“On Sunday, a day we as a nation set aside to honor fathers and the bonds of family, I was among the millions of Americans who watched images of children who have been torn from their parents,” Laura Bush wrote in an op-ed that took many aback when it appeared in the Washington Post late on Father’s Day. The former first lady joined countless others who felt that a shadow had been cast on the holiday, which this year happened to coincide with increased attention placed on the immigration crisis that’s exploded since the Trump administration's "zero-tolerance policy"—that everyone who enters the country without approval, even to seek asylum, will be prosecuted, and therefore separated from their children—came to a head. The sudden influx of hard facts, like how in just six weeks the U.S. separated nearly 2,000 children, including some under 4 years old, from their parents, as well as jarring photos of the resulting chaos, have proven nearly impossible to ignore.
To say that Bush was far from alone in her feelings is an understatement. Last week, pretty much every nonconservative, social media–savvy celebrity you can think of joined those who'd spoken out earlier, like Jessica Chastain, in droves, especially as Father’s Day approached. On Friday, Chrissy Teigen shared John Moore’s now viral photo of an Honduran toddler crying as her mother, an asylum seeker, was detained, adding that the child was the same age as her (pretty much universally beloved) daughter, Luna. (Her statement was far more sentimental than that of her husband, John Legend, who took quite a different tack, responding to Paul Ryan’s early Father’s Day post with, among other words, “Seriously, f--k you.”)
As temperatures swelled to over 100 degrees in parts of Texas, and more and more children were placed in chain-link cages with cement floors on the holiday, Anne Hathaway, Reese Witherspoon, and Busy Philipps were just some of those who found the country's contradiction hard to ignore.
Of course, a humanitarian crisis that's garnered an increasing number of social media comparisons to Nazi concentration camps merits much, much more than one day’s worth of concern. The United Nations’ top human rights official kicked off the week by summing up the Trump administration's practice of separating children from their parents as "government-sanctioned child abuse." Meanwhile, Witherspoon, Bette Midler, and more have already joined him in his condemnations on Monday, including Oprah Winfrey, who announced on both Twitter and Instagram that she’d be following what Gayle King, who’s currently in Texas, has been calling a “heartbreaking story,” which Winfrey made a point to add “is important for all Americans.”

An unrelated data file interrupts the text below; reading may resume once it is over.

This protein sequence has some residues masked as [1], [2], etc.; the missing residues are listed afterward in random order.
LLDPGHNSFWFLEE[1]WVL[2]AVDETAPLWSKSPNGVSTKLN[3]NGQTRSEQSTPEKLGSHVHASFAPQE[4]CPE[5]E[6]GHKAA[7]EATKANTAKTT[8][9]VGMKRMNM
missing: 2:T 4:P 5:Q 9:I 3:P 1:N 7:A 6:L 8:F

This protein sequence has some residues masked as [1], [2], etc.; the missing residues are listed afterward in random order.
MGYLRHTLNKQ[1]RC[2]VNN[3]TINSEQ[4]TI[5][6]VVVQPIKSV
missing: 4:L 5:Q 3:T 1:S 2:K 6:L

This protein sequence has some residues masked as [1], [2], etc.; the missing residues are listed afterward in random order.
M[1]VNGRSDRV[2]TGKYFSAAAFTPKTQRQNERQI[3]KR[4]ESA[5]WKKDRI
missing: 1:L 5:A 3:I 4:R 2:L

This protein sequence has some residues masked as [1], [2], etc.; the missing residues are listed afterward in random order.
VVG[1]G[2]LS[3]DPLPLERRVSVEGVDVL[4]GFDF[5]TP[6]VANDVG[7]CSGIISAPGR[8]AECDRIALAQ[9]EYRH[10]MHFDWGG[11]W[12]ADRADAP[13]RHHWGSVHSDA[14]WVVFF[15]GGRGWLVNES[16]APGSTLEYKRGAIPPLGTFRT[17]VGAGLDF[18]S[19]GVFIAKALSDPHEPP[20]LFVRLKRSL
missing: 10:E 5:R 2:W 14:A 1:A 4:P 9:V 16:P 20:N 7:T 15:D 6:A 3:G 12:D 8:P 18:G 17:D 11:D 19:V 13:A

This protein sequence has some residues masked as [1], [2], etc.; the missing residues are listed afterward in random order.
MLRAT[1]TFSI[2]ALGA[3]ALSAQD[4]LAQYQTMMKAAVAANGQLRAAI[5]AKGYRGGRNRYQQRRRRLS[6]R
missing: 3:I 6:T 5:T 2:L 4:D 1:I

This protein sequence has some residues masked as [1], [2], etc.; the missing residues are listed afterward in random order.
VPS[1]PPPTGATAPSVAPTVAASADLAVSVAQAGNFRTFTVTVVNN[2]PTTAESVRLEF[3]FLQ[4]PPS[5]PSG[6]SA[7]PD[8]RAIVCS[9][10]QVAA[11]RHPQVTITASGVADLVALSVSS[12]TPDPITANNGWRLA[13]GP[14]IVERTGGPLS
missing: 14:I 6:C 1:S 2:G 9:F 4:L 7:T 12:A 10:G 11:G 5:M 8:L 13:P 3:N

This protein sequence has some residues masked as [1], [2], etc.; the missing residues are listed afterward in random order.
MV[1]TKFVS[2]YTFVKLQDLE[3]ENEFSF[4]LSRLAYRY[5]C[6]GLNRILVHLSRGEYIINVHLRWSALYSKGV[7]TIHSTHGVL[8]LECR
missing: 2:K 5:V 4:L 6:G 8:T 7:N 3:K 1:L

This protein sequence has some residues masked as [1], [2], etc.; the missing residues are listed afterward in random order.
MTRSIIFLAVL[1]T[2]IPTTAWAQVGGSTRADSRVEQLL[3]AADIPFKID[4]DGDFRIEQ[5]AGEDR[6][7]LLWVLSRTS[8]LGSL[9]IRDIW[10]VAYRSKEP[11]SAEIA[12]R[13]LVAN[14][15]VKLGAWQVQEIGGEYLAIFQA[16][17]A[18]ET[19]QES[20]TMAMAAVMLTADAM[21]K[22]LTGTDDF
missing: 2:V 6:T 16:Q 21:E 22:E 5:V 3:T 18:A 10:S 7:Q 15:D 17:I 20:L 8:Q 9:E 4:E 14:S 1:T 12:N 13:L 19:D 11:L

Shortly after Jim Carrey created and posted one of his signature political cartoons to address the issue, Rosie O’Donnell tried her hand at the medium too. In other surprise news, even Pope Francis appeared to speak out:
Indeed, over the past few days, the feeds of celebrities who've been particularly vocal on the subject have turned into something of a timeline of how initial attention has increasingly transformed into a John Legend level of rage. But even if they first needed to fire off a few angry tweets, well over a dozen celebrities have also begun using their platforms to share strategies with their thousands of followers—not only for how educate themselves (like by reading the entirety of Texas Monthly’s lengthy, horrifying dispatch from an expert on the ground), but also for how to take action, with this list by Slate proving particularly popular. (One could also make like Olivia Wilde, who shared a tweet comparing Jeff Sessions to “sanctimonious slave-owners,” by retweeting journalists and political commentators.) Take a look at some of what they've said so far, here.